|**************************
    |*******************
    |*************
    |********
    |****
    |**
    |**
    |**
    |****
    |********
    |*************
    |*******************
    |**************************
    |**********************************
    |*******************************************
    |****************************************************
    |*************************************************************
    |
    |
    X
    the curving is quite good, EXCEPT its supposed to be in a mountain shape, not caved in...lolz, but other than that, the coding is almost there....now i have to figure out how to reverse the arrangement of the stars to get my


    **
    ***
    *****
    ******
    *******
    ******
    *****
    ***
    **


    any thoughts?

  6. #6
    Frequently Quite Prolix dwks's Avatar
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    Code:
    for(y=stars;y<=60;++y)
    ->
    Code:
    for(y=0;y<=stars;++y)
    perhaps?
    dwk

    Seek and ye shall find. quaere et invenies.

    "Simplicity does not precede complexity, but follows it." -- Alan Perlis
    "Testing can only prove the presence of bugs, not their absence." -- Edsger Dijkstra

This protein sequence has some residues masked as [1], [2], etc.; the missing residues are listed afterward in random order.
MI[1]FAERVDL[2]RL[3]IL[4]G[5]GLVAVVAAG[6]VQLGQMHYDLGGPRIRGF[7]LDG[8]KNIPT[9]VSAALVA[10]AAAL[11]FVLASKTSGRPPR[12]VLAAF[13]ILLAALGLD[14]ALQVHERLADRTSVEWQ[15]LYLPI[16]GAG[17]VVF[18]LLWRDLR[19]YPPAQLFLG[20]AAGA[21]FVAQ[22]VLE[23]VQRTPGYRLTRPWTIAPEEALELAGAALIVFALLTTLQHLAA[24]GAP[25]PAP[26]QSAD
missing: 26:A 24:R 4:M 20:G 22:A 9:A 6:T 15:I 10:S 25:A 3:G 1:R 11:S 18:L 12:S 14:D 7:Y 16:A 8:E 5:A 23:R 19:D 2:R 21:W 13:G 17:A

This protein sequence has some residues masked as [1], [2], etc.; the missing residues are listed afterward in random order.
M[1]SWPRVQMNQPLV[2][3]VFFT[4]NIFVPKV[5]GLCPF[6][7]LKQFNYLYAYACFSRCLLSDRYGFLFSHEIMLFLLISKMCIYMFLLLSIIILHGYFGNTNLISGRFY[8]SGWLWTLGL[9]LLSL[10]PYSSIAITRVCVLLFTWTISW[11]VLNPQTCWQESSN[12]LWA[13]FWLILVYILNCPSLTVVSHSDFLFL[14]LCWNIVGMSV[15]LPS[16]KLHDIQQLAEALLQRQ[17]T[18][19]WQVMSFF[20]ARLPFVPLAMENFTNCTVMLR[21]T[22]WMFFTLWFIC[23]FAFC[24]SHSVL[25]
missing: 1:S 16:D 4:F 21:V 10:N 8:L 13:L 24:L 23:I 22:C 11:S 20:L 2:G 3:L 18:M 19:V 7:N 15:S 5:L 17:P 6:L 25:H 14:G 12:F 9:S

"The only real mistake is the one from which we learn nothing." -- John Powell


    Other boards: DaniWeb, TPS
    Unofficial Wiki FAQ: cpwiki.sf.net

    My website: http://dwks.theprogrammingsite.com/
    Projects: codeform, xuni, atlantis, nort, etc.

  7. #7
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    Quote Originally Posted by dwks View Post
    Code:
    for(y=stars;y<=60;++y)
    ->
    Code:
    for(y=0;y<=stars;++y)
    perhaps?
    thank you dwks, your help was quite enlightening, taking my programming "c" class, once a day per week for three hours doesnt quite make it into getting what i need to learn, even though i do come up with most of the code, you helped me finish it, thank you again...